An admission is due. I got it entirely wrong about the 2021 Six Nations.
To be fair, after the awful Autumn Nations Cup, it was a widespread belief we were headed to a dire and turgid championship this spring. The great old tournament looked shabbier than usual.
It’s never the greatest – at least in the modern era – in terms of spectacular rugby, of course. But with empty stadia taking away any aspect of tension, this was even more obvious, we thought.
A triumph, against the odds
Wales then followed up with a record points haul against England. Scotland and Ireland had a madcap, mistake-riddled but fabulously exciting game. Again, imagine that with a crowd present.
Ireland even opened out. Yes, that’s not a typo or misprint. France lost to England with a last-gasp try, and then won themselves the next week with a final-play try. The drama was double or triple the usual dose.
There are some caveats. Italy, obviously. The situation whereby France effectively manipulated their own incompetence with Covid-19 protocols into a sizeable advantage going into Friday’s rescheduled game against Scotland leaves a bad taste.
But if you’d only be surprised if you haven’t been watching France’s Machiavellian politicking in World Rugby this last decade or so.
I read now in some places about a “crisis” in the championship. Seriously, I’d take this ultra-competitive and exciting Six Nations, with seven games being decided by five points or less and four by three points or less, over the usual plain sailing any day.
The Jammy Slam?
France conjured a brilliant team try with the clock red to deny Wales another, and perhaps their most unlikely, Grand Slam.
There was no warning to Wales’ rise this year. They were comfortably the worst of the four home nations in 2020, and the murmurings about Wayne Pivac were more than just a low hum.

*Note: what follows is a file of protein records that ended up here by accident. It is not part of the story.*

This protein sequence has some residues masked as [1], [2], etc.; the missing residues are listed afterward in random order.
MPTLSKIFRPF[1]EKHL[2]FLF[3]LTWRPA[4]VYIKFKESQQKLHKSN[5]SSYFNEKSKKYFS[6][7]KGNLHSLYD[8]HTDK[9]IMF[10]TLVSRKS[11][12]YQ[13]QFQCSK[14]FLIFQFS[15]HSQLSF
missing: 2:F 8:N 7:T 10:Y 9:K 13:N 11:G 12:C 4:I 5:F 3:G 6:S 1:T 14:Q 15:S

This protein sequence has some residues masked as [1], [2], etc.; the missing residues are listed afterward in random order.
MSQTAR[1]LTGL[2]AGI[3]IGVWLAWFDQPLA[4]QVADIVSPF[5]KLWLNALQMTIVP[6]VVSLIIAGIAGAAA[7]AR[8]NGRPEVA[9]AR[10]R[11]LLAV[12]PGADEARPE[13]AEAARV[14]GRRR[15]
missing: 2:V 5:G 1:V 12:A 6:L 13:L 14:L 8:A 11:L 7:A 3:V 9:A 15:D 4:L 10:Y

For some, the “good fortune” of a couple of red cards that probably wouldn’t have exercised the TMO 18 months ago – but absolutely rightly do now – sent them on their way. Talk of the Jammy Slam prior to last Saturday night’s game in Paris brought some infantile delight to Wales’ detractors as it infuriated those in the valleys.
Neither should be bothered. For the envious, we all should have such good fortune, and in the cliché to end all argument, you make your own luck.
Wales maybe should have been buried before half-time at Murrayfield, maybe they shouldn’t have been staked to a lead against England with a couple of questionable decisions. But they won both games deservedly by their own considerable resilience and will.
As for the Welsh, I know it’s cruel of me to ask them to break the national habit of a lifetime, but stop being so sensitive. You’ve won multiple Grand Slams in recent times, and you have all the respect you can use.
The Triple Clown
Of course, those looking for infantile delight can gorge themselves on England’s hubris. After their triumphant 2020, the aspirant “best team in the world” finished a long way fourth and lost to all their three home nation cousins for the first time since the 1970s.
Rampant indiscipline and an over-rigidness to their gameplan were the keys. And you have to wonder whether Eddie Jones’ public profile is such a good thing.
Tired of being playfully disrespectful to the opposition – possibly on the grounds it kept backfiring so spectacularly – Eddie turned on the media for merely reporting what he said.
When things sour as badly as this it’s hard to see a way back. Eddie got the benefit of the doubt for a similar campaign in 2018 and led England to the World Cup final. Does he get a third chance?
It’s excruciating that Scotland can bring out the fireworks, and then in an instant point them at themselves. We addressed this fluctuation of form, a constant in Gregor Townsend’s regime, in last week’s column.
Going into Friday, Scotland have lost two games by the sum total of four points. You could look at that half-full or half-empty, but we’ve heard “almost there” too often to be too reassured.
What skews the championship’s competitiveness, of course, is Italy’s plight. They conceded a record number of tries and points in completing a sixth successive whitewash.
However the multi-million CVC deal ties the Italians into the championship for five years, so they’re not going anywhere. I’m not sure Georgia would fare any better, although they probably deserve a shot.
Italy’s idea to go with their young players is admirable and long-term, probably the right one. But it doesn’t take a great deal to develop a defensive structure that’s halfway competent. They should ask defensive guru Shaun Edwards for his price, and pay him.